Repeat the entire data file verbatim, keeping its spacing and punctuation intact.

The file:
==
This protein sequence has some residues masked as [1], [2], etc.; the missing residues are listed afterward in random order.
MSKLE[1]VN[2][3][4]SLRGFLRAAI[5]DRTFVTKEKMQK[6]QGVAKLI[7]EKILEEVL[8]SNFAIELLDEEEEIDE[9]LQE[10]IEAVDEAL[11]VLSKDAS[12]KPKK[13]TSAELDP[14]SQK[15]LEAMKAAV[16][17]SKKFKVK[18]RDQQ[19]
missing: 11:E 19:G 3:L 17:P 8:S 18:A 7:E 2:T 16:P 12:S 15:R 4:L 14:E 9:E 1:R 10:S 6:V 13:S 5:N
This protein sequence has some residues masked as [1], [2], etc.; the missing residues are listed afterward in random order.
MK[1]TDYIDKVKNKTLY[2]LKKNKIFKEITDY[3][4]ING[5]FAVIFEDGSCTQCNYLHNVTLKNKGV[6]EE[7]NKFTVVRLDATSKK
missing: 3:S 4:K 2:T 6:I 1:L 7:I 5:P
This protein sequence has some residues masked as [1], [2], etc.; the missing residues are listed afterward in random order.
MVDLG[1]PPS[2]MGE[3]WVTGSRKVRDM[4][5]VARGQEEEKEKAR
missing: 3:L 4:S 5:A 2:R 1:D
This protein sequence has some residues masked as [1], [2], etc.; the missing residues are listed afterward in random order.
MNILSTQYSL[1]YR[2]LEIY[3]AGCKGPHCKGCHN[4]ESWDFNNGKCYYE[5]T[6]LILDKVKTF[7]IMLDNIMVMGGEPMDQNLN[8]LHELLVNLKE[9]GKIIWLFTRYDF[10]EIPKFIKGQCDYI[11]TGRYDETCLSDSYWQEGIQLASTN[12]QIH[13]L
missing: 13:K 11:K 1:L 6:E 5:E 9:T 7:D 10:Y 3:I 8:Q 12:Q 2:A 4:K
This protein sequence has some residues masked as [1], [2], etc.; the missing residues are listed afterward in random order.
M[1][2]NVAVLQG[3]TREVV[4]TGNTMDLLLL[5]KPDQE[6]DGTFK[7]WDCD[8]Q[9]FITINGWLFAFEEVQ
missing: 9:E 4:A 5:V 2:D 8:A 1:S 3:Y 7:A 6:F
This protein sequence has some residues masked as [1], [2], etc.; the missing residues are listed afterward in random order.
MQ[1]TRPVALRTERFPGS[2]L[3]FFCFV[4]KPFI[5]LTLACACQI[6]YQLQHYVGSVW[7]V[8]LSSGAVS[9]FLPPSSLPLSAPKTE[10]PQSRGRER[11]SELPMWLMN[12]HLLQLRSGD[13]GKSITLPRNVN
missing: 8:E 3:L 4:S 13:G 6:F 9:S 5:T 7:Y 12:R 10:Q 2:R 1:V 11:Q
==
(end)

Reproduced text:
This protein sequence has some residues masked as [1], [2], etc.; the missing residues are listed afterward in random order.
MSKLE[1]VN[2][3][4]SLRGFLRAAI[5]DRTFVTKEKMQK[6]QGVAKLI[7]EKILEEVL[8]SNFAIELLDEEEEIDE[9]LQE[10]IEAVDEAL[11]VLSKDAS[12]KPKK[13]TSAELDP[14]SQK[15]LEAMKAAV[16][17]SKKFKVK[18]RDQQ[19]
missing: 11:E 19:G 3:L 17:P 8:S 18:A 7:E 2:T 16:P 12:S 15:R 4:L 14:E 9:E 1:R 10:S 6:V 13:S 5:N
This protein sequence has some residues masked as [1], [2], etc.; the missing residues are listed afterward in random order.
MK[1]TDYIDKVKNKTLY[2]LKKNKIFKEITDY[3][4]ING[5]FAVIFEDGSCTQCNYLHNVTLKNKGV[6]EE[7]NKFTVVRLDATSKK
missing: 3:S 4:K 2:T 6:I 1:L 7:I 5:P
This protein sequence has some residues masked as [1], [2], etc.; the missing residues are listed afterward in random order.
MVDLG[1]PPS[2]MGE[3]WVTGSRKVRDM[4][5]VARGQEEEKEKAR
missing: 3:L 4:S 5:A 2:R 1:D
This protein sequence has some residues masked as [1], [2], etc.; the missing residues are listed afterward in random order.
MNILSTQYSL[1]YR[2]LEIY[3]AGCKGPHCKGCHN[4]ESWDFNNGKCYYE[5]T[6]LILDKVKTF[7]IMLDNIMVMGGEPMDQNLN[8]LHELLVNLKE[9]GKIIWLFTRYDF[10]EIPKFIKGQCDYI[11]TGRYDETCLSDSYWQEGIQLASTN[12]QIH[13]L
missing: 13:K 11:K 1:L 6:E 5:E 9:T 7:D 10:Y 3:I 8:Q 12:Q 2:A 4:K
This protein sequence has some residues masked as [1], [2], etc.; the missing residues are listed afterward in random order.
M[1][2]NVAVLQG[3]TREVV[4]TGNTMDLLLL[5]KPDQE[6]DGTFK[7]WDCD[8]Q[9]FITINGWLFAFEEVQ
missing: 9:E 4:A 5:V 2:D 8:A 1:S 3:Y 7:A 6:F
This protein sequence has some residues masked as [1], [2], etc.; the missing residues are listed afterward in random order.
MQ[1]TRPVALRTERFPGS[2]L[3]FFCFV[4]KPFI[5]LTLACACQI[6]YQLQHYVGSVW[7]V[8]LSSGAVS[9]FLPPSSLPLSAPKTE[10]PQSRGRER[11]SELPMWLMN[12]HLLQLRSGD[13]GKSITLPRNVN
missing: 8:E 3:L 4:S 13:G 6:F 9:S 5:T 7:Y 12:R 10:Q 2:R 1:V 11:Q